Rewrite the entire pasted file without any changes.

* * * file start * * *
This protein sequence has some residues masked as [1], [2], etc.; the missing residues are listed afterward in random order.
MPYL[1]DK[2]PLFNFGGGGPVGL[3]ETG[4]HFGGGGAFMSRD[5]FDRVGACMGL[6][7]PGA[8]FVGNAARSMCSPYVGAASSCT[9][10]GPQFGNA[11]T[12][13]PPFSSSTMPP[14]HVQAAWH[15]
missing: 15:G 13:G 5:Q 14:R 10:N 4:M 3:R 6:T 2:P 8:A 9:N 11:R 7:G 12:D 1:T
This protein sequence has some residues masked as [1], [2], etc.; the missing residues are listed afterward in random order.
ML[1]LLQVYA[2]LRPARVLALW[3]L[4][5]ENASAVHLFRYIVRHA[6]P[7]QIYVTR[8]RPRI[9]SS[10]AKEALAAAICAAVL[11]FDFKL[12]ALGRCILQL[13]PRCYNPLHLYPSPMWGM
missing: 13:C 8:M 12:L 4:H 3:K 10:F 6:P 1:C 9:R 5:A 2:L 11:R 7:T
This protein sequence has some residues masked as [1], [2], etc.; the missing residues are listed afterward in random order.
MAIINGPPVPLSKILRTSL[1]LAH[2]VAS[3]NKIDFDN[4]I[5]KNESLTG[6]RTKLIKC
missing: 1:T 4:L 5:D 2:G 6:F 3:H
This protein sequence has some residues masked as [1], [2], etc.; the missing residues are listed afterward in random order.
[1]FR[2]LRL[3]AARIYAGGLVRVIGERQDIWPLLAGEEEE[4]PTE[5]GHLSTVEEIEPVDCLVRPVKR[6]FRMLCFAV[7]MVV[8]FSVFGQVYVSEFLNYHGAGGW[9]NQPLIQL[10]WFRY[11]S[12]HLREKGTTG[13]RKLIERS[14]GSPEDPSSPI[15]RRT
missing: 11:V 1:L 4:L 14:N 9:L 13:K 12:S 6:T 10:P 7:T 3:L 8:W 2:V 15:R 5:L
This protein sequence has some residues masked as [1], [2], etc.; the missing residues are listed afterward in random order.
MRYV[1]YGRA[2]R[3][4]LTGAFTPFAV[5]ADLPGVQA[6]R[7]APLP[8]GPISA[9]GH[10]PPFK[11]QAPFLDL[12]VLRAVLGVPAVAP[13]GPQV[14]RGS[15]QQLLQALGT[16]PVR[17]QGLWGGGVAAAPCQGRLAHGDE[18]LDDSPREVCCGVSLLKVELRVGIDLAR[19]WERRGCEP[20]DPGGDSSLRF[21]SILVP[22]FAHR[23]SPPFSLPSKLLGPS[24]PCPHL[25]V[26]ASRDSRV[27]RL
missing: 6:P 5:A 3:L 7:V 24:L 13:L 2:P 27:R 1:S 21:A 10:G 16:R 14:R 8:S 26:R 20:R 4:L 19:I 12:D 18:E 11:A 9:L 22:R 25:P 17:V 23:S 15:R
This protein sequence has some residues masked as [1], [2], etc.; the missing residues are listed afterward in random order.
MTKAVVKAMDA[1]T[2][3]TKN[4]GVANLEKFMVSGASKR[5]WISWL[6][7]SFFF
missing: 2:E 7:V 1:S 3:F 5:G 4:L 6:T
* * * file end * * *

This protein sequence has some residues masked as [1], [2], etc.; the missing residues are listed afterward in random order.
MPYL[1]DK[2]PLFNFGGGGPVGL[3]ETG[4]HFGGGGAFMSRD[5]FDRVGACMGL[6][7]PGA[8]FVGNAARSMCSPYVGAASSCT[9][10]GPQFGNA[11]T[12][13]PPFSSSTMPP[14]HVQAAWH[15]
missing: 15:G 13:G 5:Q 14:R 10:N 4:M 3:R 6:T 2:P 8:A 9:N 11:R 7:G 12:D 1:T
This protein sequence has some residues masked as [1], [2], etc.; the missing residues are listed afterward in random order.
ML[1]LLQVYA[2]LRPARVLALW[3]L[4][5]ENASAVHLFRYIVRHA[6]P[7]QIYVTR[8]RPRI[9]SS[10]AKEALAAAICAAVL[11]FDFKL[12]ALGRCILQL[13]PRCYNPLHLYPSPMWGM
missing: 13:C 8:M 12:L 4:H 3:K 10:F 6:P 1:C 9:R 5:A 2:L 11:R 7:T
This protein sequence has some residues masked as [1], [2], etc.; the missing residues are listed afterward in random order.
MAIINGPPVPLSKILRTSL[1]LAH[2]VAS[3]NKIDFDN[4]I[5]KNESLTG[6]RTKLIKC
missing: 1:T 4:L 5:D 2:G 6:F 3:H
This protein sequence has some residues masked as [1], [2], etc.; the missing residues are listed afterward in random order.
[1]FR[2]LRL[3]AARIYAGGLVRVIGERQDIWPLLAGEEEE[4]PTE[5]GHLSTVEEIEPVDCLVRPVKR[6]FRMLCFAV[7]MVV[8]FSVFGQVYVSEFLNYHGAGGW[9]NQPLIQL[10]WFRY[11]S[12]HLREKGTTG[13]RKLIERS[14]GSPEDPSSPI[15]RRT
missing: 11:V 1:L 4:L 14:N 9:L 13:K 12:S 6:T 10:P 7:T 3:L 8:W 2:V 15:R 5:L
This protein sequence has some residues masked as [1], [2], etc.; the missing residues are listed afterward in random order.
MRYV[1]YGRA[2]R[3][4]LTGAFTPFAV[5]ADLPGVQA[6]R[7]APLP[8]GPISA[9]GH[10]PPFK[11]QAPFLDL[12]VLRAVLGVPAVAP[13]GPQV[14]RGS[15]QQLLQALGT[16]PVR[17]QGLWGGGVAAAPCQGRLAHGDE[18]LDDSPREVCCGVSLLKVELRVGIDLAR[19]WERRGCEP[20]DPGGDSSLRF[21]SILVP[22]FAHR[23]SPPFSLPSKLLGPS[24]PCPHL[25]V[26]ASRDSRV[27]RL
missing: 6:P 5:A 3:L 7:V 24:L 13:L 2:P 27:R 1:S 21:A 10:G 16:R 14:R 8:S 26:R 20:R 4:L 19:I 12:D 18:E 11:A 9:L 22:R 25:P 17:V 23:S 15:R
This protein sequence has some residues masked as [1], [2], etc.; the missing residues are listed afterward in random order.
MTKAVVKAMDA[1]T[2][3]TKN[4]GVANLEKFMVSGASKR[5]WISWL[6][7]SFFF
missing: 2:E 7:V 1:S 3:F 5:G 4:L 6:T